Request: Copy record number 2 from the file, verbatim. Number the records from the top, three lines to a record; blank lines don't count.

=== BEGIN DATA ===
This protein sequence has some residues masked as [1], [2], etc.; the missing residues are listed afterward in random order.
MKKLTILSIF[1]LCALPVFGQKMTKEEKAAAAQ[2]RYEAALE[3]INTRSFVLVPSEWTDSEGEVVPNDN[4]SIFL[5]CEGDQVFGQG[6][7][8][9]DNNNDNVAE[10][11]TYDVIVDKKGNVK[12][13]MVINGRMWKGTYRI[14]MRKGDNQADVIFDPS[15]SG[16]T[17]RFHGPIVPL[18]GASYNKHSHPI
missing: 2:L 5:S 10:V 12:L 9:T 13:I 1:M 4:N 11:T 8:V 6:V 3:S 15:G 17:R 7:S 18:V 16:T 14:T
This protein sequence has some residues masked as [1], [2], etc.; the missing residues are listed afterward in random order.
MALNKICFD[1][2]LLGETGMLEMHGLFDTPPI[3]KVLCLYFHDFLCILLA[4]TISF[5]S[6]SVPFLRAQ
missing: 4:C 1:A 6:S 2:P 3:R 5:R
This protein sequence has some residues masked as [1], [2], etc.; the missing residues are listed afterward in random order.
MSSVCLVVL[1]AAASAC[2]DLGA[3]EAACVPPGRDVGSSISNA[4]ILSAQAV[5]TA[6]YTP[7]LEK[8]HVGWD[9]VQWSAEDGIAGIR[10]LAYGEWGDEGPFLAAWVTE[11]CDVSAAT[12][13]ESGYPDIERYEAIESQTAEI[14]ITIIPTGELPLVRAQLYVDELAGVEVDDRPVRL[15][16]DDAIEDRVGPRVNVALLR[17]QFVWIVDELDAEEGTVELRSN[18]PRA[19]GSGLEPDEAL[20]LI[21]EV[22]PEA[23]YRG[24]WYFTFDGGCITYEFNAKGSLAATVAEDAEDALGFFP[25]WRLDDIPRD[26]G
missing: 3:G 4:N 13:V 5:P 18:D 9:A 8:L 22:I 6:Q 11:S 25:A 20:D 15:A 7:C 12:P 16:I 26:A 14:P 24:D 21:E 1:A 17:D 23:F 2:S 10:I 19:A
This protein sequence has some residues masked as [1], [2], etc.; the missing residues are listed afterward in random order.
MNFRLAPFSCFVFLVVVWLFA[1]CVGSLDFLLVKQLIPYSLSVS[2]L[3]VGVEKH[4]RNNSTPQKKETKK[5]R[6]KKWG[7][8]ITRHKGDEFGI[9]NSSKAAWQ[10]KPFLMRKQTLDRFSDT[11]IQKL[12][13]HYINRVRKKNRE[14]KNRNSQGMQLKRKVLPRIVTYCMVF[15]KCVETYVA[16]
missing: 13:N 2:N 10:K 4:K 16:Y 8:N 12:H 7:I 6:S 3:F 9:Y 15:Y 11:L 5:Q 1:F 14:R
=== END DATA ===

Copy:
This protein sequence has some residues masked as [1], [2], etc.; the missing residues are listed afterward in random order.
MALNKICFD[1][2]LLGETGMLEMHGLFDTPPI[3]KVLCLYFHDFLCILLA[4]TISF[5]S[6]SVPFLRAQ
missing: 4:C 1:A 6:S 2:P 3:R 5:R